Desperate Diplomatic Housewives...
Dorothea von Lieven, née Beckendorff
If the Honourable Reader is not a misogynist and believes in the power accumulated by emancipated women, John Charmley's "The Princess and the Politicians" is a small gem. The main thesis of this historian-biographer of Princess Dorothea is a serious one. Grand Ladies in their early XIX century Salons who happened to be insiders of the Society circles where political leaders had their informal get-togethers were themselves political actors. Dorothea was the wife of the Russian Ambassador to Britain, Prince von Lieven. They managed to stay in London for twenty years plus, during which many crucial events for the understanding of European Nation-States relationships took place. She begun as a classical Ambassadress, that is as an hostess and a charmer, but she quickly graduated to a husband and wife act of co-analysts of European diplomatic moves, as seen from the eyes of Castlereaghs, Cannings, Greys and Palmerstons. Apparently she went to bed with most of them, and with Prince Metternich too. She ended up being a formidable political operator, mingling without shame or reserve with British internal politics, almost, at some point, a Minister-maker. The slight chance for intelligent women to exercise influence - in those times when they had no political rights, such as to vote and to be elected to Parliament - was is to play with their charm and the trump card of their sexual availability? Let's not be petty bourgeois here and read flirtations, affaires du coeur and the occasional night out of the marital bed with our puritanical tabloid-selling glasses. These are distorting lenses indeed. But what about today? Did "sex, intrigue and diplomacy" went on until modern times? Or since women can now exert raw power without intermediaries that dimension is irrelevant? What about names that spring to mind on both sides of the debate?Eleanore Roosevelt? Golda? Margarets (Trudeau andThatcher)? The Italian Mrs. Gandhi? Angie Merkel?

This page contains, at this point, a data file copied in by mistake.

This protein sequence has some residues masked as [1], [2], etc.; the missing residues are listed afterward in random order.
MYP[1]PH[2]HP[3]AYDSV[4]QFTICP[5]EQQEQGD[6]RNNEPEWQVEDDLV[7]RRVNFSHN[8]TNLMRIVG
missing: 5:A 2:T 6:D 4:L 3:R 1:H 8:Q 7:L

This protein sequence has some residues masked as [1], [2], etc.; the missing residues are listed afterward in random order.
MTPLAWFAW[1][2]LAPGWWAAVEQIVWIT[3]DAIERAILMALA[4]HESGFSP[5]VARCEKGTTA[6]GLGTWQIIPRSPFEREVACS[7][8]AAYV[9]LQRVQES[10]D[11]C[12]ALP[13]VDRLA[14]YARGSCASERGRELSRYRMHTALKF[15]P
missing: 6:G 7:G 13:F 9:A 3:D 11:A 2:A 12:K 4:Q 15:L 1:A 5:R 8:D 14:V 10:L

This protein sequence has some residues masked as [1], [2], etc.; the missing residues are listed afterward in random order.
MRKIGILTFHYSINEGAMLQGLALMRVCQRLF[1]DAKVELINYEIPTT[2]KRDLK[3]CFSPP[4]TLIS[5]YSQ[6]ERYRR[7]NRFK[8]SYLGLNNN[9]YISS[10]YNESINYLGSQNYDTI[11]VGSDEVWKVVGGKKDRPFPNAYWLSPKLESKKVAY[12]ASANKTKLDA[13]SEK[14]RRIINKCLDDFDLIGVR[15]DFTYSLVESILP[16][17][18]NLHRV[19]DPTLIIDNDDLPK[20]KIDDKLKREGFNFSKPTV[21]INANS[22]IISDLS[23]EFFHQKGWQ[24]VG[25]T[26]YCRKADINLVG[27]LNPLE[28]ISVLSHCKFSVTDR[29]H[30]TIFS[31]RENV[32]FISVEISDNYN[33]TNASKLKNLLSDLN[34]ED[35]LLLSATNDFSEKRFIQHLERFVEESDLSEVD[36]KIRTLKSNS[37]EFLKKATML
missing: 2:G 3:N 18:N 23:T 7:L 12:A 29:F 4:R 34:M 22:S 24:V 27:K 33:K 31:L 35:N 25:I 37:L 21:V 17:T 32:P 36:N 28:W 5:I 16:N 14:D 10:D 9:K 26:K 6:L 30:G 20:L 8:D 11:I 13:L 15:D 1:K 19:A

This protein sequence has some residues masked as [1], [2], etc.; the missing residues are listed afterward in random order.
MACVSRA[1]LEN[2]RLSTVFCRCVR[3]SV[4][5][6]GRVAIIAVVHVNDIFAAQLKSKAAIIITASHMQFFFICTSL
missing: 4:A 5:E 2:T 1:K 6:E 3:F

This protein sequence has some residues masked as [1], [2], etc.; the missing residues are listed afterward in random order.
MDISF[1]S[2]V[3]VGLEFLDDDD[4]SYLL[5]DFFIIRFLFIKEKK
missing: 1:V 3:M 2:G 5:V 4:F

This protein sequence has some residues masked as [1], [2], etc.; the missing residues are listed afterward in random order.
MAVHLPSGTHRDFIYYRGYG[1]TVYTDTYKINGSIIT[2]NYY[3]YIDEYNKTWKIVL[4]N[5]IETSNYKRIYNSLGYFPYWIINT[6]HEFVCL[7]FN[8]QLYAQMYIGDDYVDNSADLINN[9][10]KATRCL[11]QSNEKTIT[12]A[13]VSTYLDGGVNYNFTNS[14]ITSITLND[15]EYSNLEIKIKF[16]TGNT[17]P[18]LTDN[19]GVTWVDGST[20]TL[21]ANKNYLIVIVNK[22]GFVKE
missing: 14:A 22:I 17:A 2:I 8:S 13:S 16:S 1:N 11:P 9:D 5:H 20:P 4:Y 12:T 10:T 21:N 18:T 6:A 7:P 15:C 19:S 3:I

For students of Imperiology Charmley's book is good reading too. Fascinating to witness those last times (from the defeat of Napoleon to the crude expansionist drive of the Tsarist armies to the East and South) when British and Russian Empires were on the same side of the geopolitical fence. But if you are serious about understanding Empires you have to read different stuff.
Not really a coincidence that a descendant of Russian and British Imperialists, and a Lieven himself, has written a really incisive book on what makes Empires these enormously fascinating political animals. I can recommend Prof. Dominic Lieven's "Empire" as a kind of serious full-bodied red wine one likes to drink after the "Princess" more frivolous black-pinot bubbly stuff has put you in the right mood.